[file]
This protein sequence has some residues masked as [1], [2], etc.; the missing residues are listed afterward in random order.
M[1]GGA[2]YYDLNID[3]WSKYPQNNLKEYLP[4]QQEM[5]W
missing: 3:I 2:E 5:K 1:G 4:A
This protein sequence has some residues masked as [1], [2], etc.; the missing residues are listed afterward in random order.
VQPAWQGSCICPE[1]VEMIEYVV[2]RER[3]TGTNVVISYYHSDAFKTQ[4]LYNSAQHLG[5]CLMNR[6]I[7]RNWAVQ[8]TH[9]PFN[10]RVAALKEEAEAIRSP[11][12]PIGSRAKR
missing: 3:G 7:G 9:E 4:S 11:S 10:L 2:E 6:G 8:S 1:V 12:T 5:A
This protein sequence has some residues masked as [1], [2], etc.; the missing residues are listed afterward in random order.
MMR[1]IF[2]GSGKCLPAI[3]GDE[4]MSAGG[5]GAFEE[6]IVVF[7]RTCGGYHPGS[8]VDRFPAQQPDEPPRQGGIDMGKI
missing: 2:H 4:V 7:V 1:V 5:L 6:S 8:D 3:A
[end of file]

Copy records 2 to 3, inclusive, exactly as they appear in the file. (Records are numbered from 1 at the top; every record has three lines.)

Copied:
This protein sequence has some residues masked as [1], [2], etc.; the missing residues are listed afterward in random order.
VQPAWQGSCICPE[1]VEMIEYVV[2]RER[3]TGTNVVISYYHSDAFKTQ[4]LYNSAQHLG[5]CLMNR[6]I[7]RNWAVQ[8]TH[9]PFN[10]RVAALKEEAEAIRSP[11][12]PIGSRAKR
missing: 3:G 7:G 9:E 4:S 11:S 10:L 2:E 6:G 8:S 1:V 12:T 5:A
This protein sequence has some residues masked as [1], [2], etc.; the missing residues are listed afterward in random order.
MMR[1]IF[2]GSGKCLPAI[3]GDE[4]MSAGG[5]GAFEE[6]IVVF[7]RTCGGYHPGS[8]VDRFPAQQPDEPPRQGGIDMGKI
missing: 2:H 4:V 7:V 1:V 5:L 6:S 8:D 3:A